$700 Million Equifax Settlement: How Does It Affect Me?

$700 Million Equifax Settlement: How Does It Affect Me?
A law book with a gavel – Consumer Protection

The recently announced $700 million settlement by Equifax with the United States government includes payment of up to $425 million to consumers who were affected by the 2017 data breach.  Affected consumers may be eligible for up to $20,000.00 in reimbursements for losses from unauthorized charges to affected accounts, legal and other fees, credit-monitoring or identity-theft-protection services, and expenses related to freezing or unfreezing their credit reports. Consumers should start gathering documentation of these expenses. In addition, for the time spent dealing with the data breach, consumers can seek $25 per hour for up to 20 hours, a maximum total of $500.00 as compensation.
Further, all impacted consumers will be eligible to receive 10 years of free credit monitoring (or opt instead for a $125 cash payment for a credit-monitoring product of their choice), at least 7 years of free identity-restoration services and, starting in 2020, 6 free copies of their Equifax credit report each year for 7 years on top of the free copy consumers can already get by law every 12 months from each of the three credit reporting agencies: Equifax, Experian and TransUnion. For minors, free credit monitoring increases to 18 years. Consumers must submit a claim to receive free credit monitoring or cash reimbursements. The FTC said that the initial claims period will begin July 25, 2019 and be open for 6 months. The settlement administrator won’t send out any payments until that deadline has passed.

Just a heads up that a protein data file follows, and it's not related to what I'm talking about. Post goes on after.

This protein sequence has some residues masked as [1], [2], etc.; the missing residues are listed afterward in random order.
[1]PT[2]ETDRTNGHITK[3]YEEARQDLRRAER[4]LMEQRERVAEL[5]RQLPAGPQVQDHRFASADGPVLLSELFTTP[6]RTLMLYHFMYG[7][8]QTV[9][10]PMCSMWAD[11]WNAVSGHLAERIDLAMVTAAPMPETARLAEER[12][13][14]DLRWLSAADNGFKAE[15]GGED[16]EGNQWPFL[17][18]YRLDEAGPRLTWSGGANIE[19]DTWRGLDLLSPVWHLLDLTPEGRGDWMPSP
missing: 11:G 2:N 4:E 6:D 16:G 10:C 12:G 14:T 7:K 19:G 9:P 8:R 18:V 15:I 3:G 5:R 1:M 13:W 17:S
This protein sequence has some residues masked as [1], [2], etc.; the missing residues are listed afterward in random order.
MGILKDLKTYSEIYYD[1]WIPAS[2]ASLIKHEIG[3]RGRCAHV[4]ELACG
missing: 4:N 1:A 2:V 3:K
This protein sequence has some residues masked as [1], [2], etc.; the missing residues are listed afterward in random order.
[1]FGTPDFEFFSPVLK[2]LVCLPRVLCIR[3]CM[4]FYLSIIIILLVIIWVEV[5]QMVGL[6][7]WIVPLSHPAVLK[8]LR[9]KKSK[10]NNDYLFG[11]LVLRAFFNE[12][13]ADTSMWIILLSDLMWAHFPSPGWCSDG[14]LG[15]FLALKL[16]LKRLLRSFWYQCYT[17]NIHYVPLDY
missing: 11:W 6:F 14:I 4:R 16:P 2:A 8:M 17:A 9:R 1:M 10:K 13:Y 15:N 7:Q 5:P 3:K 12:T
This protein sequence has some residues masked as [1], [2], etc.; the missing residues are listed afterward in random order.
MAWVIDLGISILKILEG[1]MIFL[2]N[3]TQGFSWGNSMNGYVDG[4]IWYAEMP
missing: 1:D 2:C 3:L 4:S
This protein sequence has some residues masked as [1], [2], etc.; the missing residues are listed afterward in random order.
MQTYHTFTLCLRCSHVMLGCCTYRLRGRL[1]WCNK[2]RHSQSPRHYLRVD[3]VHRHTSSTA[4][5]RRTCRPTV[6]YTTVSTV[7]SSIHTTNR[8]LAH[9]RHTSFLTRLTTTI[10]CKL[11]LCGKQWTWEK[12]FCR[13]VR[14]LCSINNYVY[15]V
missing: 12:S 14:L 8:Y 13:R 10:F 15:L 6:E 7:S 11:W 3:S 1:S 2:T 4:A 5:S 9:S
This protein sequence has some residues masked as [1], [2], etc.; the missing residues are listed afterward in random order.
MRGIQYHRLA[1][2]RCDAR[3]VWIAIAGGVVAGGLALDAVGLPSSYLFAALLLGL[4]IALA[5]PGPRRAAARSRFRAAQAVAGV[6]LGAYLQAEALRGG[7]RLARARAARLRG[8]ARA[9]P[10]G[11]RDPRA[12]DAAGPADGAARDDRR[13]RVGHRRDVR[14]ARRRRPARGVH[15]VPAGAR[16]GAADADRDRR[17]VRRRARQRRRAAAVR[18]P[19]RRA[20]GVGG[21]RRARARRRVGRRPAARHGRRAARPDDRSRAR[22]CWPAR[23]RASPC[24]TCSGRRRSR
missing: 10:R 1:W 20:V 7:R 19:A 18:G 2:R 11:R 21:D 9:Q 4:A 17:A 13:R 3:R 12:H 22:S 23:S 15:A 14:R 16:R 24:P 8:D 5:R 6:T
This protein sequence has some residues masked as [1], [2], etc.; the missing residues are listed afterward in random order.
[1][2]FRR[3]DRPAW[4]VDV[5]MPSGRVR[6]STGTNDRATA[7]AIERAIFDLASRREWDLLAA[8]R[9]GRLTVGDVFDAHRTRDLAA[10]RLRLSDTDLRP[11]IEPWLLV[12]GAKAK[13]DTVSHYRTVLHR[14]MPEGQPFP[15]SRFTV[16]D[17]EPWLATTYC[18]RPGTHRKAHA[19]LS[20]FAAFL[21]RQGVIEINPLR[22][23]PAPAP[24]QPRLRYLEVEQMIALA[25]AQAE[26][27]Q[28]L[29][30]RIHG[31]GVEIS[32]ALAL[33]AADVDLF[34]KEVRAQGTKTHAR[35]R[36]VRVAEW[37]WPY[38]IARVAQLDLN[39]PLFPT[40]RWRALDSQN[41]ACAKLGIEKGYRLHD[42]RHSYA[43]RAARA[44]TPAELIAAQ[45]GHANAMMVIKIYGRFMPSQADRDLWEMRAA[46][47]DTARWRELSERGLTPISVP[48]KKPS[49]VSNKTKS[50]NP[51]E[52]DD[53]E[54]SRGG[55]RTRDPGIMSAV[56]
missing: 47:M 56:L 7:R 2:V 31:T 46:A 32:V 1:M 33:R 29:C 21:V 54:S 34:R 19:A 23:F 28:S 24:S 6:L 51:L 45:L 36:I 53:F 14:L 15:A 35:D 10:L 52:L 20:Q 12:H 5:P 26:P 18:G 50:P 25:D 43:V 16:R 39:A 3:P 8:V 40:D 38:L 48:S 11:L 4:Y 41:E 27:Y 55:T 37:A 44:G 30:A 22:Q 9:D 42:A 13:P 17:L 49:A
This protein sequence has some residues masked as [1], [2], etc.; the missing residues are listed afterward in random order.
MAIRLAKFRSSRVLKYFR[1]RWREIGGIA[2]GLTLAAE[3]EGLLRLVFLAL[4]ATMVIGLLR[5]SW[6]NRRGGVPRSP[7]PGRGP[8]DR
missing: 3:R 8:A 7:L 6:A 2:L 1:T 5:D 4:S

Consumers can get more information at the website created by the settlement administrator or the Federal Trade Commission.

About The Author

Leslie A. Goller

Leslie A. Goller

Leslie has dedicated her career to championing consumers – whether they were harmed by big corporations, dangerous products, medical mistakes, accidents, or an unsafe environment – no issue is too big for her to tackle. She successfully prevented an incinerator from being built at University Hospital (now UF-Jacksonville), which would have polluted the air with toxic chemicals and obtained significant restrictions of other Jacksonville hospital incinerators resulting in cleaner air.